Avoid pension scams - some DAM important information to consider
Just as the coronavirus crisis has brought out the best in humanity, in the form of selfless healthcare workers and an overwhelming sense of community support, it has also – sadly – dredged up some of the worst. There are some who see the crisis only as an ‘opportunity’ to con people out of their life savings. Fraud overall has spiked since the beginning of the lockdown, as savers are targeted by scammers attempting to lure them to 'safe havens', promising high returns and low risk. In reality however, pension savers that are scammed can be left with nothing. And once the money is gone, it’s almost impossible to get it back.
Why has scamming increased?
According to Unbiased, in terms of raising the threat of pension fraud, the coronavirus brings a perfect storm. The group most at risk from the virus – older people – are also the prime targets for this kind of crime. They will currently be most concerned for their health, isolated from younger family members (who may be more fraud-aware), and worried about their family’s income and potential inheritance. Similarly, those over 55 but still working may be furloughed or out of work, short on cash and anxious about making ends meet. Most of all, the crisis has disorientated everyone, making it harder to distinguish suspicious behaviour from ‘the new normal’ of coronavirus responses.
How do pension scams work?
According to the FCA, scammers usually contact people out of the blue via phone, email or text, or even advertise online. Or they may be introduced to you by a friend or family member who is also unknowingly being scammed. Scammers will likely make false claims to gain your trust. For example claiming they are authorised by the FCA or that they don’t have to be FCA authorised because they aren’t providing the advice themselves, or claiming to be acting on the behalf of the FCA or the government service Pension Wise.
Scammers design attractive offers to persuade you to transfer your pension pot to them (or to release funds from it). It is then often:
- Invested in unusual and high-risk investments like overseas property, renewable energy bonds, forestry, storage units
- Invested in more conventional products but within an unnecessarily complex structure which hides multiple fees and high charges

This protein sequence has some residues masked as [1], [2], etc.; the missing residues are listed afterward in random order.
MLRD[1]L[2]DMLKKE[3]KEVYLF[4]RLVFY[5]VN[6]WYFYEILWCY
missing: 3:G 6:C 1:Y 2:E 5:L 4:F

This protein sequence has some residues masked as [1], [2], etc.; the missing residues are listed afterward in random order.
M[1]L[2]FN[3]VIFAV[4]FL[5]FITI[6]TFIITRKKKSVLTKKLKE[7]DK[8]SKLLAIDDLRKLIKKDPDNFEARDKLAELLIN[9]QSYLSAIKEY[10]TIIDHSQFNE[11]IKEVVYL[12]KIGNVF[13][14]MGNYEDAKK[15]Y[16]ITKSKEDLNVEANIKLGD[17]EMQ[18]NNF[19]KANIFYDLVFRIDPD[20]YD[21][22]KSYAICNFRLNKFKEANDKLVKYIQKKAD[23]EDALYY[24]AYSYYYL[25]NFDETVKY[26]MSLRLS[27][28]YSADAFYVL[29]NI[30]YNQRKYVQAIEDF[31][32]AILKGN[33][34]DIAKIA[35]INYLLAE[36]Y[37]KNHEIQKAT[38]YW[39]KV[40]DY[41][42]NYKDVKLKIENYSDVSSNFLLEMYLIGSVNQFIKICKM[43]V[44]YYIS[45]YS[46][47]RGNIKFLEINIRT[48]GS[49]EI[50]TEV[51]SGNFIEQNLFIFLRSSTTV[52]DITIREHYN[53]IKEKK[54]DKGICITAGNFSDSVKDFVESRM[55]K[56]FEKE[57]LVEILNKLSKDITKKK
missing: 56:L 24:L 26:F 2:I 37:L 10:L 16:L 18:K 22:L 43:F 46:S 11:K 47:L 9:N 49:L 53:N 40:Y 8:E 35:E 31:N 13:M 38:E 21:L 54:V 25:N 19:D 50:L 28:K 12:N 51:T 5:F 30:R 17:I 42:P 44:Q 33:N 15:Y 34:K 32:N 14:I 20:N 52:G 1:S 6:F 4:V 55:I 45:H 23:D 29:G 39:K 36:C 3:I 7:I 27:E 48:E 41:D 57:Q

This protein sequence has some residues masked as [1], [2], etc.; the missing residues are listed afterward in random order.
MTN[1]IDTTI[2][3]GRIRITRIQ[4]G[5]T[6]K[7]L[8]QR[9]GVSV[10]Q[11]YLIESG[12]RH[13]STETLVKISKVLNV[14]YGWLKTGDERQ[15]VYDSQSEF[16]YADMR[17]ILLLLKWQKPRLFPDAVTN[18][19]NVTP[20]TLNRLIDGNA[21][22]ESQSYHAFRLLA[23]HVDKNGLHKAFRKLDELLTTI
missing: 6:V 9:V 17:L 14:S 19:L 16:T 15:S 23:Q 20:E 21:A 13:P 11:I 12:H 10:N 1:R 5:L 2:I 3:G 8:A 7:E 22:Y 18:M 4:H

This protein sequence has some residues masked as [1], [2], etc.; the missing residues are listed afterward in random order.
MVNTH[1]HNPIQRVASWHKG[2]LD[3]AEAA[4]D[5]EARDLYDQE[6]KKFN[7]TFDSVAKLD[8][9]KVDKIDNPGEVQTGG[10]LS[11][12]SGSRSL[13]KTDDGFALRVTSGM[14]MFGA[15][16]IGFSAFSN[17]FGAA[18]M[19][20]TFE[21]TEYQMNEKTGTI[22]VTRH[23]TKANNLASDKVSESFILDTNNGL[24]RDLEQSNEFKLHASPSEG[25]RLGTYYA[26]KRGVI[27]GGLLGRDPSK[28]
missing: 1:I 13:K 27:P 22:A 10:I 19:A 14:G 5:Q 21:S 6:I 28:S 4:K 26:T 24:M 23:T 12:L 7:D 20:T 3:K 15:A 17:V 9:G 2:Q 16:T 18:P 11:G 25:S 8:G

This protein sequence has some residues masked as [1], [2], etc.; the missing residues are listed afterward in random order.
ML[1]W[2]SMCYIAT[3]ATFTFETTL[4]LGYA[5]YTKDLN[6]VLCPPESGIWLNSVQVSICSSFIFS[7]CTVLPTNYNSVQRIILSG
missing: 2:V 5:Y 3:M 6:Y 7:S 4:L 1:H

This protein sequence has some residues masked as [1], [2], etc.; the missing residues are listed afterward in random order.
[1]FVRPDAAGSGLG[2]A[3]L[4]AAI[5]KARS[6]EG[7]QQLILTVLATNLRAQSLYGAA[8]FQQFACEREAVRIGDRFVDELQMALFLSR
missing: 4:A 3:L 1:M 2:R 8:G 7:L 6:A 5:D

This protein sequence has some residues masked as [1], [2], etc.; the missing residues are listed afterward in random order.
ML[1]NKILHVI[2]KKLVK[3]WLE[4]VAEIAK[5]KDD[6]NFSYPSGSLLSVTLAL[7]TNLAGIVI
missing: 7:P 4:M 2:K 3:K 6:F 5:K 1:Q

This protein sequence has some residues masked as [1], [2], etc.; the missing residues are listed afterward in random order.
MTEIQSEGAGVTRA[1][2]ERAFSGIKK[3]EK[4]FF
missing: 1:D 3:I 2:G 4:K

What are some of the warnings that should alert you if someone is trying to con you out of your pension pot?
The FCA note that scam offers often include:
- Free pension reviews
- higher returns – guarantees they can get you better returns on your pension savings
- help to release cash from your pension even though you’re under 55 (an offer to release funds before age 55 is highly likely to be a scam)
- high-pressure sales tactics – the scammers may try to pressure you with ‘time-limited offers’ or even send a courier to your door to wait while you sign documents
- unusual investments – which tend to be unregulated and high risk, and may be difficult to sell if you need access to your money
- complicated structures where it isn’t clear where your money will end up
- arrangements where there are several parties involved (some of which may be based overseas) all taking a fee, which means the total amount deducted from your pension is significant
- long-term pension investments – which mean it could be several years before you realise something is wrong
What steps can you take to protect yourself from pension scams?
- Step 1 – Reject unexpected offers
- Step 2 – Check who you're dealing with
- Step 3 – Don't be rushed or pressured
- Step 4 – Get impartial information or advice
For further advice or information on pension scams, please do not hesitate to get in touch with DAM - we will offer assitance to help ensure you protect your future throughout this uncertain time. Alternatively, you can contact The Pension Advisory Service, who provide free independent and impartial information and guidance.